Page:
The Edmund Burke Society studies and propagates the thought of Edmund Burke as a natural law conservatism. The Society insists that Burke’s political philosophy does not make sense without the underpinning of classical natural law crucially influenced by St Thomas Aquinas’s Treatise on Law, but going back through the Church Fathers to Cicero, Aristotle and Plato.
As we witness in Australia the grip on politics and society by those subscribing to Marxism and its outgrowths of identity politics and postmodernism, an understanding of natural law and its application has never been more necessary. Conservatives must be able to argue the existences of objective standards, a correct understanding of society, and the prescriptive nature of settled arrangements.
For this purpose I have abridged Aquinas’s long Treatise on Law to highlight the main points of Natural Law and Human Law:
AQUINAS TREATISE ON LAW abridged
The Edmund Burke Society’s second seminar on the Natural Law took place at the RACV Club Melbourne on Tuesday 7 March. The focus was on St Thomas Aquinas’s writings on law in his Summa Theologica. The seminar was again most enjoyable lasting three hours incorporating the reading of talking points and wide-ranging discussion, between the serving and partaking of food and drink in the RACV’s Bistro.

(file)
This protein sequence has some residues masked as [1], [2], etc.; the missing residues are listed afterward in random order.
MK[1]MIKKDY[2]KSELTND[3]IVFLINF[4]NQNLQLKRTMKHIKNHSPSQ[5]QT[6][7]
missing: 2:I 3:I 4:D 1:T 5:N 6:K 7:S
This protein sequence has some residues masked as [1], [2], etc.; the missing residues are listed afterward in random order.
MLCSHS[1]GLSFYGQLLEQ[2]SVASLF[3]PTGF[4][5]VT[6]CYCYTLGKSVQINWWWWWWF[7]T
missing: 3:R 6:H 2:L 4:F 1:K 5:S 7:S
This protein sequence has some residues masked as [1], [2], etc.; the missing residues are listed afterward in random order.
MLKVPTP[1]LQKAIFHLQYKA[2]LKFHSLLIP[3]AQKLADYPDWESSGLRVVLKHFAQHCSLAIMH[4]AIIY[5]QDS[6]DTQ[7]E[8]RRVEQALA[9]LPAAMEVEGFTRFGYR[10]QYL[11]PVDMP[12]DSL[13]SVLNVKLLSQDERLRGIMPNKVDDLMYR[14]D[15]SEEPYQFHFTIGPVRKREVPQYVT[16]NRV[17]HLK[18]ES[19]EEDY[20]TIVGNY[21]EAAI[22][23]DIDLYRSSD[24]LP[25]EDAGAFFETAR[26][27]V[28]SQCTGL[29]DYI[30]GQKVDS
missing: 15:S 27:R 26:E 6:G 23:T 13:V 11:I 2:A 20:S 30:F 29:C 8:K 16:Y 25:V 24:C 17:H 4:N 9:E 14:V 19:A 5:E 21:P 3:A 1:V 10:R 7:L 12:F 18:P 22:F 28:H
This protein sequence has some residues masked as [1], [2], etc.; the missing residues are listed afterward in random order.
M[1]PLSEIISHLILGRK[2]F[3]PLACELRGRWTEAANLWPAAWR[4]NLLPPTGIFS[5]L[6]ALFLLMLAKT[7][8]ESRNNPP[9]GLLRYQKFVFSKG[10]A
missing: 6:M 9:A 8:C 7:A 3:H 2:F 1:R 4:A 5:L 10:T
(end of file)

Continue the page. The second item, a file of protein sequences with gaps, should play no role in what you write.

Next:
Of course, we could only cover the surface of Thomas’s explanation and arguments as they appear in Summa Theologica, but that was enough to keep us going. The subject of the classical realist metaphysics that lay behind the treatise on law would remain for another time.
See here for the readings and talking points: Presentation Natural Law seminar2
The talking points and discussions brought us to an appreciation of Thomas’s masterly synthesis of the work of the preceding philosophers of Natural Law. There was also the crucial demonstration that unaided reason could arrive at moral and political conclusions and determinations, though those conclusions and determinations were confirmed in divine law, that is, in the Scriptures. Continue reading Thomistic Natural Law and its influence on Edmund Burke